The Problem with Free Stuff

December 12, 2014

The problem with free stuff, simply put, is that too many people want it. If you see a promotion for something like 7-Eleven’s Free Slurpee Day, you always end up having to temper your excitement when you realize that you’ll inevitably be waiting in line with the many others who want to enjoy the same treat. This is an unfortunate fact of life, the sort of thing we all reluctantly come to grips with by the time we turn twelve or so.

What puzzles me, then, is why we so often forget that fact of life when we’re sitting in traffic.

Roads are very much like free Slurpees. While roads are certainly not free to construct (much like a Slurpee isn’t free to make) using a road involves relatively little in the way of a user fee.

Yes, there are toll roads, of course, but most roads don’t have tolls. Yes, there are state gas taxes, and there are is a federal gas tax of 18.4 cents per gallon. But even when these taxes are combined together, they amount to relatively little on a per-mile basis. In my home state of Virginia, for example, the combined taxes I pay to the federal government and the state government amount to about two cents per mile driven in my car.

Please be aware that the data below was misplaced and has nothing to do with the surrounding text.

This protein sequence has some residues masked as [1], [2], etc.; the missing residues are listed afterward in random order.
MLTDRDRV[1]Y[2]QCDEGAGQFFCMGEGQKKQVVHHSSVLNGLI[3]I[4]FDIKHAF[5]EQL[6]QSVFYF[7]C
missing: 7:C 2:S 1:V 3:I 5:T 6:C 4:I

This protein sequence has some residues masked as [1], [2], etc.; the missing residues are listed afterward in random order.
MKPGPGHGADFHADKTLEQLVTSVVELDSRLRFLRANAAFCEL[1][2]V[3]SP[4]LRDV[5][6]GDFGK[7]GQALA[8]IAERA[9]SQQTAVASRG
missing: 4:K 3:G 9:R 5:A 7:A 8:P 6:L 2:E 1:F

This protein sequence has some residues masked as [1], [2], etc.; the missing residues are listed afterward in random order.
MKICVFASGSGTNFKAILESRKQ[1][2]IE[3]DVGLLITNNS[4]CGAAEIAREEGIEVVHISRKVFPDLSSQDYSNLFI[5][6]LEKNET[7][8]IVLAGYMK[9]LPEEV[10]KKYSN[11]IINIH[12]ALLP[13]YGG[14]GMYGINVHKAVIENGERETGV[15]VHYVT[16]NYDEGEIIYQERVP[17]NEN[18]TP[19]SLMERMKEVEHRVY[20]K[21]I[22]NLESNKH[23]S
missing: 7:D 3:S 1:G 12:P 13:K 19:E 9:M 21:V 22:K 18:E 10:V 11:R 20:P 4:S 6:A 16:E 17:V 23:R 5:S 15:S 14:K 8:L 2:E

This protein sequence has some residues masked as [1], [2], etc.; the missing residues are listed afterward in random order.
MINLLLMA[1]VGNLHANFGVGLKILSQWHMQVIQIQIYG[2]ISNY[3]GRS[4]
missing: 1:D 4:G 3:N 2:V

I’m not an expert on infrastructure contracting. I don’t know what, exactly, would be the appropriate amount to fund all our road needs. But I do know something for sure: for every mile I drive, I invariably annoy other drivers in an amount much more than $0.02. Not even because I’m an uncourteous driver or anything – but just, by the simple virtue of having my car on the road, I get in other people’s way. Under higher gas prices, I might drive less. So might other people, who frequently decide whether or not to take buses, carpool with co-workers, or move closer to work.

Drivers may be skeptical of paying gas taxes to fund government spending. Certainly, not all spending is worthwhile. But drivers should consider the possibility that their gas taxes don’t just fund spending. They also fund getting me off the road. And that’s a valuable benefit to them, too.

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